Senate ready to vote to protect organ transplants for disabled people
Aaron Bean and Jason Fischer are sponsoring bills to allow disabled donors to give organs.

House passed this unanimously.

When it comes to organ transplants, disabled Floridians will no longer be at the back of the line.

Sen. Aaron Bean‘s bill to allow disabled donors to receive organs is ready for the Senate floor.

SB 1556 cleared the Appropriations Committee Thursday 17-0, the final committee stop for the legislation that would allow disabled donors to receive organs.

The goal: to “protect” access to medical procedures regardless of disability status, ensuring universal access to organ transplant under the aegis of “life saving treatment.”

The legislation would prevent health care facilities, insurers (HMOs and group insurance policies included), and other entities from denying organ transplant services to people with developmental or intellectual disabilities solely on that basis.

The Americans with Disabilities Act prevents discrimination based on disability, but transplant facilitators often are unaware.

People denied transplants often don’t know that they can find out the reason for refusal, as the National Council on Disability noted in a report last year.

A common complaint among advocates for those with various disabilities: the opaqueness of the decision making process by transplant centers.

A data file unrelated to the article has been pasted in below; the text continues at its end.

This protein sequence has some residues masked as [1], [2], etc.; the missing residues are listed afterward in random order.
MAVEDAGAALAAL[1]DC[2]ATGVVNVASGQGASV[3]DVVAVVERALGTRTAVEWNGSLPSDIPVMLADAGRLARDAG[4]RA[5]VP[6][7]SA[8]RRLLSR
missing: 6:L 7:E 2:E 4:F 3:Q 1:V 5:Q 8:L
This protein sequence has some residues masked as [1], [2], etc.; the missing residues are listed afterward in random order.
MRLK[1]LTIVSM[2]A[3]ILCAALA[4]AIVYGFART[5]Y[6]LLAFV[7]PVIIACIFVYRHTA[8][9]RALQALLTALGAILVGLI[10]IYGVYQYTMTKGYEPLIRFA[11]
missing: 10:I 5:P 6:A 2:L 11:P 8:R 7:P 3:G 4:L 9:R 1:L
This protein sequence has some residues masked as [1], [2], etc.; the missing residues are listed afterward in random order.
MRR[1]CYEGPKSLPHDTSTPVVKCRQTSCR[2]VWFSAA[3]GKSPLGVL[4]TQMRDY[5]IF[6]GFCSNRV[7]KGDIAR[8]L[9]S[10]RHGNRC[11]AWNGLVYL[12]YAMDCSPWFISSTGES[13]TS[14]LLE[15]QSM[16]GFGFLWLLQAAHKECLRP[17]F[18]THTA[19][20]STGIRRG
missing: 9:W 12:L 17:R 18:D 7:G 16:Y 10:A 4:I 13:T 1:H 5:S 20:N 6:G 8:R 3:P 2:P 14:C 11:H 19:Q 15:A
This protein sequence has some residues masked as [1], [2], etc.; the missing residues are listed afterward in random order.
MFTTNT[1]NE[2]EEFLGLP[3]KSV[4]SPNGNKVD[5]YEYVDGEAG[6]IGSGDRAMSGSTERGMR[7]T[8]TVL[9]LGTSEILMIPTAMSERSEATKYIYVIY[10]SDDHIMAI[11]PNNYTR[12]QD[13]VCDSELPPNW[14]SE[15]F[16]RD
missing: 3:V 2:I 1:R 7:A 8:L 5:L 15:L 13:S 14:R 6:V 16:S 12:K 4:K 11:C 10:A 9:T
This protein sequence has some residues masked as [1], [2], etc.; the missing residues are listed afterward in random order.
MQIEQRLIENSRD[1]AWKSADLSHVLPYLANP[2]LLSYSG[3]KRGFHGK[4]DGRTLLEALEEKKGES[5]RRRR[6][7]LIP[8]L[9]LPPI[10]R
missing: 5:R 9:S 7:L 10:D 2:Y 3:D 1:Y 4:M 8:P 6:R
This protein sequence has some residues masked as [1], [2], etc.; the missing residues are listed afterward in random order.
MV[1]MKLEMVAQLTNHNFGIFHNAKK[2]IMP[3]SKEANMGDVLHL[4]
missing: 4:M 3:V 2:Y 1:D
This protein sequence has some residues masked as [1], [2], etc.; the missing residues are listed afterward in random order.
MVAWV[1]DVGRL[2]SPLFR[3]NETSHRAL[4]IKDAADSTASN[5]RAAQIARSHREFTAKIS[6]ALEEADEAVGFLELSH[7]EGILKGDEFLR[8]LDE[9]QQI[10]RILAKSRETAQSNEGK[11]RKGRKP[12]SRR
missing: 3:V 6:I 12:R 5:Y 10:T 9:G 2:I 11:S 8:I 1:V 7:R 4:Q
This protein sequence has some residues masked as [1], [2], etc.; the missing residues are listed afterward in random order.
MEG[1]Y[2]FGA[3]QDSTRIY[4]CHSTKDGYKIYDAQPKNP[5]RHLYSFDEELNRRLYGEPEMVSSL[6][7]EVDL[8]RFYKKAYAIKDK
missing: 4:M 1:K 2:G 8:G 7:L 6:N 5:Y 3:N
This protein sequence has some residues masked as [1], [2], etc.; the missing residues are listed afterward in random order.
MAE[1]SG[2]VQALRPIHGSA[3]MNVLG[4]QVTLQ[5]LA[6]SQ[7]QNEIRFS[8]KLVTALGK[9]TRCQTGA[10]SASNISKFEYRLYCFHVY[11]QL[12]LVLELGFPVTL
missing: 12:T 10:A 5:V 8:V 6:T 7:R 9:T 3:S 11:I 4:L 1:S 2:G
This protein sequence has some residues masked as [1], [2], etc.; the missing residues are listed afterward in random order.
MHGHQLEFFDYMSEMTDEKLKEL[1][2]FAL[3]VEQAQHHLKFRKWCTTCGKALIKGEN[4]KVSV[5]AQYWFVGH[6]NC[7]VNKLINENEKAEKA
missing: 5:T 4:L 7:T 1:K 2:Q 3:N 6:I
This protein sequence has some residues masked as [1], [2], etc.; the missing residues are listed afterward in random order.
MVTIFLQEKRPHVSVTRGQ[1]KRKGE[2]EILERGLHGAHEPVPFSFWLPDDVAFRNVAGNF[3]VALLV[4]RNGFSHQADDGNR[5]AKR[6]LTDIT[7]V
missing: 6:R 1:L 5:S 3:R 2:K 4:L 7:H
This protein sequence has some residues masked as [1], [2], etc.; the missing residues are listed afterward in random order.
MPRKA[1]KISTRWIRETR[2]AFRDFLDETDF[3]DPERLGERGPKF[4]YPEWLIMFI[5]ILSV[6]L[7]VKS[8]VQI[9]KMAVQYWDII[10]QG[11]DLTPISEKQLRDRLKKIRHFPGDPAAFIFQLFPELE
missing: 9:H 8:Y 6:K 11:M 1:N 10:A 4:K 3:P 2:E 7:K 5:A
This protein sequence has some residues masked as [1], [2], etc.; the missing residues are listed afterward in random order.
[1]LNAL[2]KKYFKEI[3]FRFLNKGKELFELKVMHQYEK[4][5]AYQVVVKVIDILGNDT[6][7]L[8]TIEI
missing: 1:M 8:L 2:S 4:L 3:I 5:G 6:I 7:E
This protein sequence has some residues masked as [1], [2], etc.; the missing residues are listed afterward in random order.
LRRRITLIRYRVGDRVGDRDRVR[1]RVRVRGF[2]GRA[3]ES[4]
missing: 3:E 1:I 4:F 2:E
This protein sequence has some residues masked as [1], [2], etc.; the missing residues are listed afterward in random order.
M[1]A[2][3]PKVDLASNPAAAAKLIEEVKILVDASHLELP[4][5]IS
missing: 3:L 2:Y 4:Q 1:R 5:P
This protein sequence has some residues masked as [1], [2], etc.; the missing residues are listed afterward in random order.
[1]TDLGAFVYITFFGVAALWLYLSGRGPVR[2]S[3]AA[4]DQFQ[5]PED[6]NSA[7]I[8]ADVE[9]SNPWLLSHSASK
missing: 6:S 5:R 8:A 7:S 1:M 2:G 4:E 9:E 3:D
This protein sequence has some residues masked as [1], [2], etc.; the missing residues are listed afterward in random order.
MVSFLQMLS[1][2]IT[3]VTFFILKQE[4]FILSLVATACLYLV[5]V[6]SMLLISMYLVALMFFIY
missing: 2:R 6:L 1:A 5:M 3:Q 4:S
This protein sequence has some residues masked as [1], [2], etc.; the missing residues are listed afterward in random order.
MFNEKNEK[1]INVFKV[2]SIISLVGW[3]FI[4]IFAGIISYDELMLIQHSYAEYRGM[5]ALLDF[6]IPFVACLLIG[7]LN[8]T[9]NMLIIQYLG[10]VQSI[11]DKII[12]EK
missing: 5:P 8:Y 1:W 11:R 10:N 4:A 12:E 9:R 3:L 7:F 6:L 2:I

The measure is non-controversial for legislators: the Rep. Jason Fischer bill in the House passed 117-0.

A second Bean bill also passed the committee Thursday.

The bill (SB 82), filed by Senate Health and Human Services Appropriations Chairman Aaron Bean, a Fernandina Beach Republican, would require the state in October to begin a competitive bidding process to contract with two organizations to provide support-coordination services.

The bill also would require the state to hire an outside organization to determine whether people’s iBudgets should be increased because of “significant additional needs.” Currently, the Agency for Persons with Disabilities, which administers the iBudget program, makes those determinations.


Florida Politics’ Renzo Downey and the News Service of Florida contributed to this post.

A.G. Gancarski

A.G. Gancarski has written for since 2014. He is based in Northeast Florida. He can be reached at [email protected] or on Twitter: @AGGancarski


  • Rachael riccobene

    February 29, 2020 at 8:52 am

    What the heck we are just as able to donate an organ or whatever a person in need would need. What’s next screening our blood when we donate.

  • Sharon Waite

    February 29, 2020 at 8:59 am

    I’m ashamed to think we as Americans should question whether or not the disabled should be denied transplant before others….could we be following Iceland’s lead to exterminate the handicap to achieve a perfect society?

Comments are closed.


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